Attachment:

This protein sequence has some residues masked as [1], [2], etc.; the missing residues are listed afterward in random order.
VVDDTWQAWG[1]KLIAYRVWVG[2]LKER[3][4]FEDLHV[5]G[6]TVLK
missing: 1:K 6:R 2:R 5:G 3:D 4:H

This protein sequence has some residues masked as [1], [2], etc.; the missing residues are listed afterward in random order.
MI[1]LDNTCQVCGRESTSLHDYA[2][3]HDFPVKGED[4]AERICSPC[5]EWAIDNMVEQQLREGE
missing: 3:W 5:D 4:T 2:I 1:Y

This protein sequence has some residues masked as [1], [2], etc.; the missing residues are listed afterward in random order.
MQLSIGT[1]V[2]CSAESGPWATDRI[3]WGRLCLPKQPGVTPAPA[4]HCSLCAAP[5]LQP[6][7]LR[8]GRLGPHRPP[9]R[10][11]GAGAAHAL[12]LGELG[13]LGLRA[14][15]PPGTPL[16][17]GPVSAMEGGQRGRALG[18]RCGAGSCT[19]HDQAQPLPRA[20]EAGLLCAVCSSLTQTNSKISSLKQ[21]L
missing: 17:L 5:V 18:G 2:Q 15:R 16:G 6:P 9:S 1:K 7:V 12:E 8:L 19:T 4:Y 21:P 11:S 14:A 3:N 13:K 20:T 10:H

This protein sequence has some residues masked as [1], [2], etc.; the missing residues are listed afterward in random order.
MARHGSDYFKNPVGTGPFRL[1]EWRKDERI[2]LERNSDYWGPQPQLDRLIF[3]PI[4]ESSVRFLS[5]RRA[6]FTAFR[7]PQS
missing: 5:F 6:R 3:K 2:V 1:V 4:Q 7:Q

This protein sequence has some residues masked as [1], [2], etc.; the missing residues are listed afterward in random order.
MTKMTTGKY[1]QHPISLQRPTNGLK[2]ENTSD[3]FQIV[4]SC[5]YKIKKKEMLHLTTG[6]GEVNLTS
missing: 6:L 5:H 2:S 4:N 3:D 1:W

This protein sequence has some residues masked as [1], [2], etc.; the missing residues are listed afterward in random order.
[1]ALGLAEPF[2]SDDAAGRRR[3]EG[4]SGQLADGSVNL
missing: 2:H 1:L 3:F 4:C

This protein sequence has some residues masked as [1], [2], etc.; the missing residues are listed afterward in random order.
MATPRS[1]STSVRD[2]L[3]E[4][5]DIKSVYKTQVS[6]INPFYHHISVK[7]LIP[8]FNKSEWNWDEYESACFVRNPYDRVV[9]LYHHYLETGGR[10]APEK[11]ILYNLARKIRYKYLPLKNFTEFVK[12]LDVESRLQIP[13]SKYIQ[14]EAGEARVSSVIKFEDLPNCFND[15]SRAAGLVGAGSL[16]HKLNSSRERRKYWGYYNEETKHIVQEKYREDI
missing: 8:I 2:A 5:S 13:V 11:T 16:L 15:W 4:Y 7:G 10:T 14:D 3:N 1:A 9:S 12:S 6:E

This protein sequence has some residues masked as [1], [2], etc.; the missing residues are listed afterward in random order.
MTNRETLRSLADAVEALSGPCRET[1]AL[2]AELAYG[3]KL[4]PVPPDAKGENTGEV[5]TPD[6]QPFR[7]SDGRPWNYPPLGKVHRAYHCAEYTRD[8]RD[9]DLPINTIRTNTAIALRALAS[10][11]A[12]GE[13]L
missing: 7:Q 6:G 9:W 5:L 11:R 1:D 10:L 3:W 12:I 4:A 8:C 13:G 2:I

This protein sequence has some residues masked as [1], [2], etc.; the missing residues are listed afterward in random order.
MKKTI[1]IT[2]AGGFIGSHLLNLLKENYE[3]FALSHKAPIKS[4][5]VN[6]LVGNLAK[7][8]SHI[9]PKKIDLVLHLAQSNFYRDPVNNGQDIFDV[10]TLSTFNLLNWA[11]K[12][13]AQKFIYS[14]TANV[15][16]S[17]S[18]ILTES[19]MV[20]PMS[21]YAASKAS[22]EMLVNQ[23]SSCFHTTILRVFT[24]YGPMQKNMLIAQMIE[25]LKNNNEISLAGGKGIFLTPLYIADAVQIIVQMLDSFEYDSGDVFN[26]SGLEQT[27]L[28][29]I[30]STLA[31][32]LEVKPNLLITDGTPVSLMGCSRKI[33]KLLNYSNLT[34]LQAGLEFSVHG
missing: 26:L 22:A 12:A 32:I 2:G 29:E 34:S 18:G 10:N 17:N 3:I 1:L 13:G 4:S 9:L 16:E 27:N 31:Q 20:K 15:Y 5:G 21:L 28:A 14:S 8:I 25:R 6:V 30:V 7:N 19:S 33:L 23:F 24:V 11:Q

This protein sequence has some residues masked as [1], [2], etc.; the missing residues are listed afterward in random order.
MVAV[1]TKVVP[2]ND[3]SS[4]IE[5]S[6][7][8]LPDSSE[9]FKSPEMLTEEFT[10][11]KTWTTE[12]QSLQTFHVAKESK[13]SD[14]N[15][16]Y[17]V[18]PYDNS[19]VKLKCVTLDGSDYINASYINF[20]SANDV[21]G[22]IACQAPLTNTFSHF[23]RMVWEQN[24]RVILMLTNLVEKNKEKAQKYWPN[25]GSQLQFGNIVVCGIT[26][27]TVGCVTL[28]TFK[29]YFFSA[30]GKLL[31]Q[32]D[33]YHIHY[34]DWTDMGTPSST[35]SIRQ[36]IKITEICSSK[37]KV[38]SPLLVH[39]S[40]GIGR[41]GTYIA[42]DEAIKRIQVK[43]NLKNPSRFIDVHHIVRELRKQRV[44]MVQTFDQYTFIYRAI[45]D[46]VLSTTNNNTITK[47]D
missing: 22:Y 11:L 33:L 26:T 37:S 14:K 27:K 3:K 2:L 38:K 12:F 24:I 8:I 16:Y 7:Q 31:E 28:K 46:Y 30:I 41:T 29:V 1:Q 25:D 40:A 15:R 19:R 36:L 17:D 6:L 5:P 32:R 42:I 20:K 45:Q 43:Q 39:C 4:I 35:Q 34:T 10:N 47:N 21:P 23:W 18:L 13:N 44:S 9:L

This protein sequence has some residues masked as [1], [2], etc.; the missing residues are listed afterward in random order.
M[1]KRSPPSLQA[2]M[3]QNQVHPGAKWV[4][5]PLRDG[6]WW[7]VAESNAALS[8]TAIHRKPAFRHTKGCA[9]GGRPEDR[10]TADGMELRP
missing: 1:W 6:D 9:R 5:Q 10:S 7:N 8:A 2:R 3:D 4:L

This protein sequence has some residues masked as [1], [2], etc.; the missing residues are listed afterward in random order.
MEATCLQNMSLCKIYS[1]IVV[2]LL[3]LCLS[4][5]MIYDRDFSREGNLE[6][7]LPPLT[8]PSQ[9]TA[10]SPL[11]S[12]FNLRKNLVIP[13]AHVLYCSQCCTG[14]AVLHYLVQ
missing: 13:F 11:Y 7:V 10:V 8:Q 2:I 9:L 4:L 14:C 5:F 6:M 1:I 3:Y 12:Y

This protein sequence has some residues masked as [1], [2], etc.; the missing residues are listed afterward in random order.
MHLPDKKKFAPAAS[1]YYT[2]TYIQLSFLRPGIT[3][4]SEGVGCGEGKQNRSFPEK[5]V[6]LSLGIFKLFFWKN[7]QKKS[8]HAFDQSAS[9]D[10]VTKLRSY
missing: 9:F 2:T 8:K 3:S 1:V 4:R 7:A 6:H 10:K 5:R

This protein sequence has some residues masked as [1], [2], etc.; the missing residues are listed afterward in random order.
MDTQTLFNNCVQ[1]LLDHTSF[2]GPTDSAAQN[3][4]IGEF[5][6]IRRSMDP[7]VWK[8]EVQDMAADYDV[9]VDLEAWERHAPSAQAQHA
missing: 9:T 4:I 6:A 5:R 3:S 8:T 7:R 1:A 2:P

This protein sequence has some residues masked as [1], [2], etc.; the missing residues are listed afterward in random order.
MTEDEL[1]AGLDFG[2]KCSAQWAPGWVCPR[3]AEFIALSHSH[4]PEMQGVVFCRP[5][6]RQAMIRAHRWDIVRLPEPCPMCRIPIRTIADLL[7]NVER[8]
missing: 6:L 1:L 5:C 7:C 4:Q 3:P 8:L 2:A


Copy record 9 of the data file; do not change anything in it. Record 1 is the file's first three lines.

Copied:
This protein sequence has some residues masked as [1], [2], etc.; the missing residues are listed afterward in random order.
MKKTI[1]IT[2]AGGFIGSHLLNLLKENYE[3]FALSHKAPIKS[4][5]VN[6]LVGNLAK[7][8]SHI[9]PKKIDLVLHLAQSNFYRDPVNNGQDIFDV[10]TLSTFNLLNWA[11]K[12][13]AQKFIYS[14]TANV[15][16]S[17]S[18]ILTES[19]MV[20]PMS[21]YAASKAS[22]EMLVNQ[23]SSCFHTTILRVFT[24]YGPMQKNMLIAQMIE[25]LKNNNEISLAGGKGIFLTPLYIADAVQIIVQMLDSFEYDSGDVFN[26]SGLEQT[27]L[28][29]I[30]STLA[31][32]LEVKPNLLITDGTPVSLMGCSRKI[33]KLLNYSNLT[34]LQAGLEFSVHG
missing: 26:L 22:A 12:A 32:I 2:G 29:E 34:S 18:G 10:N 17:N 3:I 1:L 13:G 4:S 9:L 16:E 27:N 31:Q 20:K 15:Y 5:G 21:L 28:A 14:S 8:I 25:R 6:V 30:V 7:N 19:S 33:L 23:F 24:V 11:Q